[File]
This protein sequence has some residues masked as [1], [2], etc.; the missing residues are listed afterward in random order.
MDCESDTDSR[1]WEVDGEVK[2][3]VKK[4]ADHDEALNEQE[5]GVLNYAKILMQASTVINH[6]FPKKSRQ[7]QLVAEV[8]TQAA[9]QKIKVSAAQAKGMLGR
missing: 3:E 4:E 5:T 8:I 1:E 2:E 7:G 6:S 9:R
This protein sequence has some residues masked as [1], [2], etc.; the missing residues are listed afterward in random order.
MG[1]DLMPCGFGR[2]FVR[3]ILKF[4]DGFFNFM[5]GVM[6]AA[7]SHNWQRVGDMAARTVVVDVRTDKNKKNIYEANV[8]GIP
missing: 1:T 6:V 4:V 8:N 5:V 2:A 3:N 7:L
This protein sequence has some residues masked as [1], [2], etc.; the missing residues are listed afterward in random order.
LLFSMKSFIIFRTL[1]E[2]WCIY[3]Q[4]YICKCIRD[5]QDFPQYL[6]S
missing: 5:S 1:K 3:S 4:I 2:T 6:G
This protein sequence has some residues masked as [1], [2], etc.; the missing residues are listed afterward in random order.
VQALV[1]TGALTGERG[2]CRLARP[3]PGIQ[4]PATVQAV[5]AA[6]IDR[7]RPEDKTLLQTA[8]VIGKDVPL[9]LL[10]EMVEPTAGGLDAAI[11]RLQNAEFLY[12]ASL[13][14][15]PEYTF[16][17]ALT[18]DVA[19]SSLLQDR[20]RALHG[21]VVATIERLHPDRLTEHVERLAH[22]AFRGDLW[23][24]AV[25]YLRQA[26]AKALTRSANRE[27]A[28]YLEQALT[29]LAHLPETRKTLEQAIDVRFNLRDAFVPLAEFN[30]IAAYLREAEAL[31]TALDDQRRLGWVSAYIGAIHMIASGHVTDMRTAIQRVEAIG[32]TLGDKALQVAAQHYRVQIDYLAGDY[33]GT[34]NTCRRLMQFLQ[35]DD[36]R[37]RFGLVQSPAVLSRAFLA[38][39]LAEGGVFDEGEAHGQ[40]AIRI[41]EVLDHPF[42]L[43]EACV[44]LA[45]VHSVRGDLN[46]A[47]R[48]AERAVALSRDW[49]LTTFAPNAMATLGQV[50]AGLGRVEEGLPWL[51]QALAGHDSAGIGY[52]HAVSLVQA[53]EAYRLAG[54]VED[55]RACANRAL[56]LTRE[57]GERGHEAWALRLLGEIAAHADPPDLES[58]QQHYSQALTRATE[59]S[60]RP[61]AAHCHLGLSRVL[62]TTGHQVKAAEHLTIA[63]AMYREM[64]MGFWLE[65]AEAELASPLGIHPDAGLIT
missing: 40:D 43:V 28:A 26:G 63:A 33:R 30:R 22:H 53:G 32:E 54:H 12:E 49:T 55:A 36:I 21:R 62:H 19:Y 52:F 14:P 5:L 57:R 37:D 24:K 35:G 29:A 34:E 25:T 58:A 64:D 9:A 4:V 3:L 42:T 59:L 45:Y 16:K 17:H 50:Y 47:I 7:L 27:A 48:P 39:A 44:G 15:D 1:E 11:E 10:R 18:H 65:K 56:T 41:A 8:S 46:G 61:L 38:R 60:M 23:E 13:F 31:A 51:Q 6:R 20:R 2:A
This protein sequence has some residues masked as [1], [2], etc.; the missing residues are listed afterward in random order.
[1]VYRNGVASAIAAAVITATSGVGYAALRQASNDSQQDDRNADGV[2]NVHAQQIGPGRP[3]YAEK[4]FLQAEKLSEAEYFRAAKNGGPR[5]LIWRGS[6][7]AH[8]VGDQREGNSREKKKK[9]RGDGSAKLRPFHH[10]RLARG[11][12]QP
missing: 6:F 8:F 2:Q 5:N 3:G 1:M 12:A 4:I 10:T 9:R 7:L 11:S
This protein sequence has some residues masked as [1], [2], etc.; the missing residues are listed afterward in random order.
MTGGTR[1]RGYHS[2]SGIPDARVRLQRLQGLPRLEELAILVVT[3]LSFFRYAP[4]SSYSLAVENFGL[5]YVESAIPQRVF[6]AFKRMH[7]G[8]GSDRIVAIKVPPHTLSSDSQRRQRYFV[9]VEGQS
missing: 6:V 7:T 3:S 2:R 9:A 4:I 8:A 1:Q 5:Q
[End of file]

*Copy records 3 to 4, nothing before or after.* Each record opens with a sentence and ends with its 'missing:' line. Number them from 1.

This protein sequence has some residues masked as [1], [2], etc.; the missing residues are listed afterward in random order.
LLFSMKSFIIFRTL[1]E[2]WCIY[3]Q[4]YICKCIRD[5]QDFPQYL[6]S
missing: 5:S 1:K 3:S 4:I 2:T 6:G
This protein sequence has some residues masked as [1], [2], etc.; the missing residues are listed afterward in random order.
VQALV[1]TGALTGERG[2]CRLARP[3]PGIQ[4]PATVQAV[5]AA[6]IDR[7]RPEDKTLLQTA[8]VIGKDVPL[9]LL[10]EMVEPTAGGLDAAI[11]RLQNAEFLY[12]ASL[13][14][15]PEYTF[16][17]ALT[18]DVA[19]SSLLQDR[20]RALHG[21]VVATIERLHPDRLTEHVERLAH[22]AFRGDLW[23][24]AV[25]YLRQA[26]AKALTRSANRE[27]A[28]YLEQALT[29]LAHLPETRKTLEQAIDVRFNLRDAFVPLAEFN[30]IAAYLREAEAL[31]TALDDQRRLGWVSAYIGAIHMIASGHVTDMRTAIQRVEAIG[32]TLGDKALQVAAQHYRVQIDYLAGDY[33]GT[34]NTCRRLMQFLQ[35]DD[36]R[37]RFGLVQSPAVLSRAFLA[38][39]LAEGGVFDEGEAHGQ[40]AIRI[41]EVLDHPF[42]L[43]EACV[44]LA[45]VHSVRGDLN[46]A[47]R[48]AERAVALSRDW[49]LTTFAPNAMATLGQV[50]AGLGRVEEGLPWL[51]QALAGHDSAGIGY[52]HAVSLVQA[53]EAYRLAG[54]VED[55]RACANRAL[56]LTRE[57]GERGHEAWALRLLGEIAAHADPPDLES[58]QQHYSQALTRATE[59]S[60]RP[61]AAHCHLGLSRVL[62]TTGHQVKAAEHLTIA[63]AMYREM[64]MGFWLE[65]AEAELASPLGIHPDAGLIT
missing: 40:D 43:V 28:A 26:G 63:A 33:R 30:R 22:H 53:G 32:E 54:H 12:E 49:T 55:A 36:I 21:R 62:H 19:Y 52:F 14:P 5:L 57:R 37:D 24:K 35:G 29:A 34:E 25:T 58:A 64:D 9:A 4:V 3:L 42:T 59:L 45:Y 16:K 17:H 50:Y 47:I 7:L 27:A 48:P 39:A 44:G 15:D 1:E 11:E 10:R 18:H 65:K 56:T 41:A 8:S 46:G 61:L 38:R 60:M 23:E 13:F 31:A 51:Q 6:R 20:R 2:A